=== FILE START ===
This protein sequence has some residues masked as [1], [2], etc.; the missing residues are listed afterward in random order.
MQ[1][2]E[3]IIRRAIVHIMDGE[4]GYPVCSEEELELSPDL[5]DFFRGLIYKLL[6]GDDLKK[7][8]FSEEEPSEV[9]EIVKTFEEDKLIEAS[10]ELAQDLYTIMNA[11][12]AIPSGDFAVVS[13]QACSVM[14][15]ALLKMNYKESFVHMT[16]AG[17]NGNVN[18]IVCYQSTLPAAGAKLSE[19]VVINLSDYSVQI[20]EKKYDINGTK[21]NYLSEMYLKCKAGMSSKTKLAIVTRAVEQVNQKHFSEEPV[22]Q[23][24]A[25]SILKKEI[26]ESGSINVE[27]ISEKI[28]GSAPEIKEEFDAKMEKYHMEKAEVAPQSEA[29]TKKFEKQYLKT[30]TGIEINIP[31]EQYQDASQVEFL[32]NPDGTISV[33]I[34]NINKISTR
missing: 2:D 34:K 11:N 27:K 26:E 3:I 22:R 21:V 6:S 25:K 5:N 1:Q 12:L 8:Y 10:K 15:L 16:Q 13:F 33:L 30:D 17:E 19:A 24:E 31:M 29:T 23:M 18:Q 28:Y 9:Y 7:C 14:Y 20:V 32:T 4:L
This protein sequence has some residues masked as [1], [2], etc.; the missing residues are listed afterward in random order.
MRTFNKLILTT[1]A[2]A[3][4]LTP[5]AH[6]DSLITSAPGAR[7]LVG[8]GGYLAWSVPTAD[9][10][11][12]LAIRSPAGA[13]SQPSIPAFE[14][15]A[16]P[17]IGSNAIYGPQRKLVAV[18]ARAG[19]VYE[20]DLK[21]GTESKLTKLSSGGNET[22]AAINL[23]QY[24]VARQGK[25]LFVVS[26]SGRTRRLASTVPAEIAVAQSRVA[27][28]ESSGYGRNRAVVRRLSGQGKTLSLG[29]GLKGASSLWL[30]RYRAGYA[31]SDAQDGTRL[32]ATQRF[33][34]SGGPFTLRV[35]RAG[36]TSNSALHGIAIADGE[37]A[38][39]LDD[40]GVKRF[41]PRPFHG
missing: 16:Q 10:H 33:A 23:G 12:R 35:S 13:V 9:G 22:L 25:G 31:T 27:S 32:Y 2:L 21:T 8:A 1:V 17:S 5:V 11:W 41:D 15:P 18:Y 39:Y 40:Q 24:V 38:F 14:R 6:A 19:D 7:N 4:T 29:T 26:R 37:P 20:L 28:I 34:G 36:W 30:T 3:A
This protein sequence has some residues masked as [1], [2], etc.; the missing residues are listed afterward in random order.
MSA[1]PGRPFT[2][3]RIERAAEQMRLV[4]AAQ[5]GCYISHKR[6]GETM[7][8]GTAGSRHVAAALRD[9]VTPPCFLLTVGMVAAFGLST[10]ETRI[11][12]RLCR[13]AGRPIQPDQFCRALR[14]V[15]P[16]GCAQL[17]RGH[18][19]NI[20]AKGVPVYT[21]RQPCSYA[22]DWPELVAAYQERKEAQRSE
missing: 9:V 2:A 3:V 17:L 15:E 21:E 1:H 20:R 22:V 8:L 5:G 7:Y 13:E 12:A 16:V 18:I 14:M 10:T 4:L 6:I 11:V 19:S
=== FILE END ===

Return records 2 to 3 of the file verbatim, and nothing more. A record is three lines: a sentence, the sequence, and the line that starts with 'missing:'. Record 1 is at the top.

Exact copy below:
This protein sequence has some residues masked as [1], [2], etc.; the missing residues are listed afterward in random order.
MRTFNKLILTT[1]A[2]A[3][4]LTP[5]AH[6]DSLITSAPGAR[7]LVG[8]GGYLAWSVPTAD[9][10][11][12]LAIRSPAGA[13]SQPSIPAFE[14][15]A[16]P[17]IGSNAIYGPQRKLVAV[18]ARAG[19]VYE[20]DLK[21]GTESKLTKLSSGGNET[22]AAINL[23]QY[24]VARQGK[25]LFVVS[26]SGRTRRLASTVPAEIAVAQSRVA[27][28]ESSGYGRNRAVVRRLSGQGKTLSLG[29]GLKGASSLWL[30]RYRAGYA[31]SDAQDGTRL[32]ATQRF[33][34]SGGPFTLRV[35]RAG[36]TSNSALHGIAIADGE[37]A[38][39]LDD[40]GVKRF[41]PRPFHG
missing: 16:Q 10:H 33:A 23:G 12:R 35:S 13:V 9:G 22:L 25:G 31:T 27:S 32:Y 2:L 21:T 8:A 1:V 17:S 5:V 11:W 41:D 15:P 18:Y 39:Y 40:Q 24:V 38:F 14:R 6:A 19:D 7:N 4:T 29:T 26:R 37:P 20:L 28:I 34:G 36:W 30:T 3:A
This protein sequence has some residues masked as [1], [2], etc.; the missing residues are listed afterward in random order.
MSA[1]PGRPFT[2][3]RIERAAEQMRLV[4]AAQ[5]GCYISHKR[6]GETM[7][8]GTAGSRHVAAALRD[9]VTPPCFLLTVGMVAAFGLST[10]ETRI[11][12]RLCR[13]AGRPIQPDQFCRALR[14]V[15]P[16]GCAQL[17]RGH[18][19]NI[20]AKGVPVYT[21]RQPCSYA[22]DWPELVAAYQERKEAQRSE
missing: 9:V 2:A 3:V 17:L 15:E 21:E 1:H 20:R 22:V 8:L 5:G 7:Y 13:E 12:A 16:V 18:I 14:M 10:T 4:L 6:I 11:V 19:S